Tag:Cam Newton
Posted on: December 2, 2010 4:02 pm
 

ESPN chooses interesting timing for documentary

Posted by Chip Patterson

On Saturday December 11, the Heisman Trophy winner will be announced and presented with the iconic statue in the heart of New York City.  He will be greeted with fanfare and praise for his selection to join the ranks of college football's greatest players. 

Popular belief says that player will be Auburn's Cam Newton.

Which of course means that we will follow the announcement (if he does win) with hours upon hours and pages upon pages debating whether a player tied so closely to amateur improprieties should be given the game's top award.  In the post-Reggie Bush era, there is a segment of the population that would offer a resounding "NO."

No matter which side of the discussion you fall, it will be discussed.  Who better to exploit on the trends of sports media than the WWL?  

ESPN will broadcast the presentation of the Heisman Trophy, and following the program they will debut their newest film in the 30 for 30 documentary series.  Interestingly enough, the film revolves around the Southern Methodist University football program in the 1980's.

The film, cleverly titled Pony Excess, will likely have promos flooded through the commercial breaks of the Heisman broadcast.  For those that stick around and watch the film, they will quickly draw ill-timed comparisons between the new Heisman Trophy winner and the stars of the Mustang teams from that era.  Cam Newton may emerge from the "pay-to-play" allegations as a Heisman Winner and National Champion, but ESPN is not doing him any favors with their choice of scheduling.

Of course this could have been booked for months, or LaMichael James could win the trophy.  If he does, and ESPN does a last minute switch to a documentary on domestic violence, I'll know this is all part of their wicked scheme.



H/T: Friends of the Program
Posted on: December 1, 2010 3:00 pm
 

Walter Camp Award finalists announced

Posted by Tom Fornelli

One of the questions I have following the revelation that Cam Newton has been declared eligible by the NCAA is how will Heisman voters look at him now.  Yes, he's been cleared, but the fact remains that his father did solicit money in an attempt to sell his son's commitment to the highest bidder. Personally, if I had a vote, Newton would still be getting mine, and he'd be eligible for any postseason awards, but I have no idea how others will view it.

Though I now have an idea of how awards like the Walter Camp Award, which is given annually to the player deemed the best in college football by a group of coaches and SIDs, see it.  The award announced its three finalists today, and Newton is one of them.  Stanford's Andrew Luck and Oregon's LaMichael James are the other two.

Newton has accounted for 3,590 total yards and 42 touchdowns for Auburn this season.  James leads the nation in rushing, averaging nearly 155 yards a game for Oregon, while Luck has thrown for 3,051 yards and 28 touchdowns for Stanford.  All three players are deserving of the award, though I have to think that Newton is going to win it.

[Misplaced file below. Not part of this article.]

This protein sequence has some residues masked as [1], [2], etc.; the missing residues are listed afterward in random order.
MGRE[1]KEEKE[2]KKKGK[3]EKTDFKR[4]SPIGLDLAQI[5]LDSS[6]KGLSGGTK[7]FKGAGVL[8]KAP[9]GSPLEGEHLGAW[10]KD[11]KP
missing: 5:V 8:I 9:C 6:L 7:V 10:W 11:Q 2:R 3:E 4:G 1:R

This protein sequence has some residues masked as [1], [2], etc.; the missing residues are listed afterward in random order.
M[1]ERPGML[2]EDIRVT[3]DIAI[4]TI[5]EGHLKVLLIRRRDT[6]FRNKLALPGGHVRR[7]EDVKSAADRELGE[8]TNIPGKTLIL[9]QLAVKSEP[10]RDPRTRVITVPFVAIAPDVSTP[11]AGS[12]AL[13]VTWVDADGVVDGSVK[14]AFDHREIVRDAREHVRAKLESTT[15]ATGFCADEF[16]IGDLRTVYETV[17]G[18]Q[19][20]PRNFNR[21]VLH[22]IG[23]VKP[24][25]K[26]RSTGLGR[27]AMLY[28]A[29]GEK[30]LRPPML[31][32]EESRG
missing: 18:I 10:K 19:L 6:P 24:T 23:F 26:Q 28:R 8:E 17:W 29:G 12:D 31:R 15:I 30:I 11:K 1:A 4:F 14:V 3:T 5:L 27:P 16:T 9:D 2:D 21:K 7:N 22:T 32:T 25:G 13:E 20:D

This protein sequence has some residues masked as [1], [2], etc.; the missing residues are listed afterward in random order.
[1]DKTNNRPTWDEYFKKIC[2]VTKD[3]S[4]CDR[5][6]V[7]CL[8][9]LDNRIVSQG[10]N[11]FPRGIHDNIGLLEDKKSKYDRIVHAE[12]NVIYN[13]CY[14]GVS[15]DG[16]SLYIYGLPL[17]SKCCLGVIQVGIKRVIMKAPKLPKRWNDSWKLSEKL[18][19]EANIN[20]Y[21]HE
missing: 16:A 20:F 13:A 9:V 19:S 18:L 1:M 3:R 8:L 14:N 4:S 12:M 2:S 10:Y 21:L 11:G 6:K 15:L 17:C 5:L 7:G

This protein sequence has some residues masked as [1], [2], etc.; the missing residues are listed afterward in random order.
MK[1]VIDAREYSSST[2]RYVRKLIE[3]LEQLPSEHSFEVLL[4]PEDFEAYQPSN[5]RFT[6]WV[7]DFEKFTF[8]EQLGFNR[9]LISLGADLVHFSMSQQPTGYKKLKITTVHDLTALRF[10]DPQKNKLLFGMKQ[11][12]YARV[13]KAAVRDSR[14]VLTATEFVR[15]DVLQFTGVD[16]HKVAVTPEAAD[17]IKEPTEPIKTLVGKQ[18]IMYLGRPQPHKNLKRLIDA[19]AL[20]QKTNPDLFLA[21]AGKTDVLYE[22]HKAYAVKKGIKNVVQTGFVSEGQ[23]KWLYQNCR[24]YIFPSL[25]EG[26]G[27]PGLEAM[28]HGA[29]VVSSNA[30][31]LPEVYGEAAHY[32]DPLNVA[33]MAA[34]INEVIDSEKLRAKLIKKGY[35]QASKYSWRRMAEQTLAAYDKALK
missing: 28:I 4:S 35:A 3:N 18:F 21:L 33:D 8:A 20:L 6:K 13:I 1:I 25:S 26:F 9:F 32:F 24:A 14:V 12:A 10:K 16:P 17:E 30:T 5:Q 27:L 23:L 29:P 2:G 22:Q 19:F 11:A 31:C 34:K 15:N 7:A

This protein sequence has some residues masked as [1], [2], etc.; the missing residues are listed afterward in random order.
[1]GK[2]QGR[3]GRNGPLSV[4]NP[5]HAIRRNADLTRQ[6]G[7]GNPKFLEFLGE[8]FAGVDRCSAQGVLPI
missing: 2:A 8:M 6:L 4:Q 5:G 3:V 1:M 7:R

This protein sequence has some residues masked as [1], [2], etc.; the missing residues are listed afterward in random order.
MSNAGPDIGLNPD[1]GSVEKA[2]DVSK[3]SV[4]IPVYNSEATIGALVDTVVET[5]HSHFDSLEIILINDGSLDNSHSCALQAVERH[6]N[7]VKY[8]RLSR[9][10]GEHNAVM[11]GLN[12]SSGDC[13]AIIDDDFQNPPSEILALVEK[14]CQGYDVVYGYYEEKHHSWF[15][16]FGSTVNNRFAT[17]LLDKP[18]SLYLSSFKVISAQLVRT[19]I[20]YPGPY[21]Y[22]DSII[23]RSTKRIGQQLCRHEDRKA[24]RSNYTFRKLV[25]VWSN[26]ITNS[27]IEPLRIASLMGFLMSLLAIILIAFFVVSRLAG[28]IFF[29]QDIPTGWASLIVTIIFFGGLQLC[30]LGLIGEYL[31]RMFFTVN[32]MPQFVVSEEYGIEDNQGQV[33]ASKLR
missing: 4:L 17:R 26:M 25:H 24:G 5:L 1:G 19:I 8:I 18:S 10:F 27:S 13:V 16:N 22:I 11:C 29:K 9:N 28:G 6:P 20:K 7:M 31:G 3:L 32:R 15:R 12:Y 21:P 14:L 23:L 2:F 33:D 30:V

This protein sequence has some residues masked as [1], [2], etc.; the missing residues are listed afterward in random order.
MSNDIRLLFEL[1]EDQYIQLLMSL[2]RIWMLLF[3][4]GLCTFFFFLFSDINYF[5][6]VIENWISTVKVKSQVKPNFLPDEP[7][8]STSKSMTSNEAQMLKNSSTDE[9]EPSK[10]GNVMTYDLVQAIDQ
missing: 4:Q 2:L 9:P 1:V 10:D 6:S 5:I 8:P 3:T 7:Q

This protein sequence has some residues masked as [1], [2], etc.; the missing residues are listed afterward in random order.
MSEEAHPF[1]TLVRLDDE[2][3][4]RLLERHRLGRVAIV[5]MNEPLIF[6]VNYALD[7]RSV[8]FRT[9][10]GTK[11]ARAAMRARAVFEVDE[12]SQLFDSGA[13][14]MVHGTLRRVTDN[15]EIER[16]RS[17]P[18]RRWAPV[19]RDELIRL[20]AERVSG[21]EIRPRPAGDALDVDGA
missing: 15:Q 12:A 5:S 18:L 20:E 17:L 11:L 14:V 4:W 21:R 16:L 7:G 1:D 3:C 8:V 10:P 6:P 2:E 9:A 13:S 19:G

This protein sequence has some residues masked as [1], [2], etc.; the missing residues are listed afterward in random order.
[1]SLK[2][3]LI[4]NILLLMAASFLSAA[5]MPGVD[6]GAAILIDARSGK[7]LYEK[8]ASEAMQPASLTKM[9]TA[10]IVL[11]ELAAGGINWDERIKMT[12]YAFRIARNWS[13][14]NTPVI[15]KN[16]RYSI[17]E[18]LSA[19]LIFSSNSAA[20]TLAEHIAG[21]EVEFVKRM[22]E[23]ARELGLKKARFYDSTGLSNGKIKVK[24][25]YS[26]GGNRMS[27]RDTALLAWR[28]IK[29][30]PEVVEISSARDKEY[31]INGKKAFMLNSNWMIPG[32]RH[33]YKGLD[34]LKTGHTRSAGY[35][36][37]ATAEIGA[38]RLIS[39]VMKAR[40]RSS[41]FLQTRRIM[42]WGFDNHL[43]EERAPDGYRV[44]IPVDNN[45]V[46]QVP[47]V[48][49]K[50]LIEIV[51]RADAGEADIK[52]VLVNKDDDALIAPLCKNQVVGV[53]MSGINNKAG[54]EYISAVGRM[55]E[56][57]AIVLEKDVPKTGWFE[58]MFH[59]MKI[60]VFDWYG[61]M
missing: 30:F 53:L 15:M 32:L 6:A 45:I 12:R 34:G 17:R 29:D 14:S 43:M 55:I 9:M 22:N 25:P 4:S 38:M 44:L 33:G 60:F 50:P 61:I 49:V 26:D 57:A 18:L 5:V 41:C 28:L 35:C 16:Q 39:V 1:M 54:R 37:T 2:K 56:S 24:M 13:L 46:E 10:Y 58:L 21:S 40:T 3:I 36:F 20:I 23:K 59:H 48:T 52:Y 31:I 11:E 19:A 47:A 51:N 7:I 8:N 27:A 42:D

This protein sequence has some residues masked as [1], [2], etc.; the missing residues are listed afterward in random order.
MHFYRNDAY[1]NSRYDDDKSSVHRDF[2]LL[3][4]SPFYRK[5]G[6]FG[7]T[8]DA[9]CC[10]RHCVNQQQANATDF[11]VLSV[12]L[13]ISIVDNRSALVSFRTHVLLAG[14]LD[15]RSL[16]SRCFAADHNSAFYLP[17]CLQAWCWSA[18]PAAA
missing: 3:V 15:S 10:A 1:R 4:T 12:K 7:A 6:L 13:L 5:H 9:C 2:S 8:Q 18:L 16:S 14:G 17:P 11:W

Those are video game numbers he's posted this season.

We'll have to wait until December 9th to find out who wins.
Posted on: November 29, 2010 9:41 pm
 

Alabama fires 'DJ' from Iron Bowl

Posted by Tom Fornelli

Before the Iron Bowl on Friday, Cam Newton and his Auburn teammates warmed up on the field to a couple of specially selected songs.  Newton had already been showered in fake money by the Alabama student section as he made his way to the field, and once he was out there the songs "Son of a Preacher Man" and "Take the Money and Run."

Obviously, the selections were in reference to the rumors that Newton's father Cecil Newton, a preacher, was shopping his son to the highest bidder after he left Florida. Honestly, when I heard about all of this before the game started, I found it to be rather amusing.  Maybe it wasn't the classiest way to go about things, but it wasn't exactly harmful.

Well, unless that was what motivated Newton to lead the Tigers back from a 24-0 deficit and win the game, but considering how things went in the first half, i doubt that's the case.  Either way, the man who was in charge of those musical selections has been fired by the school.

"Our processes require that all music and videos played in the stadium prior to and during every game be carefully scripted and approved by a senior administrator in the Athletics Department," Alabama public relations director Deborah Lane said in a statement. "The former staff member deviated from the script that had been approved for the game with Auburn, and the University took steps to immediately terminate his contract."

"The University of Alabama takes great pride in our football team's long-standing tradition of playing the game with dignity and class, and showing respect for players and coaches of opposing teams. We are disappointed when the actions of any staff member undermine our deeply held values and expectations."

Am I the only one who finds this to be a bit of an overreaction?  So the guy played some songs that weren't on a pre-selected list,* it's not like he set the building on fire here.  Now, had he started playing some Justin Bieber, then by all means, fire him. Heck, lock him up, but all he did was play a couple of songs as a joke.

A joke on the best player of the school's biggest rival, in what was the biggest game of the season for both schools.  I mean, isn't stuff like that what a rivalry is basically all about?  You're not supposed to like your rival, and I don't see any problem with having a little fun with him.